How MS SQL Failover Clustering Work
Friday, February 27th, 2009 | Author:

The clustered nodes use a “heartbeat” signal to check whether each node is alive, at both the operating system level and the SQL Server level. At the operating system level, the nodes in the cluster are in constant communication, validating the health of all the nodes.

After installing a SQL Server failover cluster, the node hosting the SQL Server resource uses the Service Control Manager to check every 5 seconds whether the SQL Server service appears to be running. This “LooksAlive” check does not impact the performance of the system, but also does not do a thorough check; the check will succeed if the service appears to be running even though it might not be operational. Because the LooksAlive check does not do a thorough check, a deeper check must be done periodically; this “IsAlive” check runs every 60 seconds.

The IsAlive check runs a SELECT @@SERVERNAME Transact-SQL query against SQL Server to determine whether the server can respond to requests. Although a reply to the IsAlive query confirms that the SQL Server service is available for requests, it does not guarantee that all user databases are available, or that the user databases are operating within necessary performance/response-time requirements.

If the IsAlive query fails, the IsAlive health check is retried five times and then it attempts to reconnect to the instance of SQL Server. If all five retries fail, the SQL Server resource fails. Depending on the failover threshold configuration of the SQL Server resource, the failover cluster will attempt to either restart the resource on the same node or it will fail over to another available node. The IsAlive query tolerates a few errors, but ultimately it fails if its threshold is exceeded.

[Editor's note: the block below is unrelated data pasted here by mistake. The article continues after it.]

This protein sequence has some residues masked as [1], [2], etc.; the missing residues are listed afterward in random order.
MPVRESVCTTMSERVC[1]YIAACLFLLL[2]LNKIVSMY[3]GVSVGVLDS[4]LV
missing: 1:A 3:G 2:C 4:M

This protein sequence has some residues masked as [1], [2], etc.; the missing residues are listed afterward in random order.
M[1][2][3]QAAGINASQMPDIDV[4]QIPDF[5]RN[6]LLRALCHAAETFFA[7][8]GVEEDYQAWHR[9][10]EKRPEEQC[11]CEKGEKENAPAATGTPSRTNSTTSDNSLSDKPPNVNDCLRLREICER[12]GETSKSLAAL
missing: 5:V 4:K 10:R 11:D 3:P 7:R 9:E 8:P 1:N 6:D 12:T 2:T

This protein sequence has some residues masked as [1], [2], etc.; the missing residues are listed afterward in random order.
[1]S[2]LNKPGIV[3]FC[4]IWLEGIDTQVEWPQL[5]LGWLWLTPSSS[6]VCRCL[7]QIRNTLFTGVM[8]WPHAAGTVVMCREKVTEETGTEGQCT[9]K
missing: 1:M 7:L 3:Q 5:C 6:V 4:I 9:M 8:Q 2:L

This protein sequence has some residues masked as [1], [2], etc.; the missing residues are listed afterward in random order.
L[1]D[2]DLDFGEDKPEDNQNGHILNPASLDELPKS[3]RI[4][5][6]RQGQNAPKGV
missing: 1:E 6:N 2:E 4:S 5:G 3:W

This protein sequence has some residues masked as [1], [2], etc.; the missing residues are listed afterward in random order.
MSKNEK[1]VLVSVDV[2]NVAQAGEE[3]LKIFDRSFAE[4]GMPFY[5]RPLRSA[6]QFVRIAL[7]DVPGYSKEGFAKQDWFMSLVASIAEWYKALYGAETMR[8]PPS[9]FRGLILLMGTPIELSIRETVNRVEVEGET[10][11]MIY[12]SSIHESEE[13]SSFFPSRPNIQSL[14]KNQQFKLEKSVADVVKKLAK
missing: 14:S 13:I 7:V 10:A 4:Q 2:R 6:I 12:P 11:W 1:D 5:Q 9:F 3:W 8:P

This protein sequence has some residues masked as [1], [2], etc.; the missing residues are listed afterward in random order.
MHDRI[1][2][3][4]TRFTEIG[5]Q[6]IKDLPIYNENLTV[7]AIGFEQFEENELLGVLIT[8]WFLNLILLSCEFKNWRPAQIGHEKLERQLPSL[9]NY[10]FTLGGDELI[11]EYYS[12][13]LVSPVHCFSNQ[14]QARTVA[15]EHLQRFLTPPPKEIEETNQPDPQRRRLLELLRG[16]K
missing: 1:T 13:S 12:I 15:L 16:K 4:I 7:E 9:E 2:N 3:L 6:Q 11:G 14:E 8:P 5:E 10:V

During failover of the SQL Server instance, SQL Server resources start up on the new node. Windows clustering starts the SQL Server service for that instance on the new node and SQL Server goes through the recovery process to start the databases. After the service is started and the master database is online, the SQL Server resource is considered to be up. Now the user databases will go through the normal recovery process, which means that any completed transactions in the transaction log are rolled forward (the Redo phase), and any incomplete transactions are rolled back (the Undo phase). In SQL Server 2005 Enterprise Edition, each user database will be available to the user once the Redo phase completes; for the other editions, as with all previous versions, each user database is unavailable until the Undo phase completes. The length of the recovery process depends on how much activity must be rolled forward or rolled back upon startup. The ‘recovery interval’ sp_configure option of the server can be set to a low number to avoid longer Redo recovery times and to speed up the failover process. The Undo recovery time can be reduced by using shorter transactions so that any uncommitted transactions do not have much to roll back.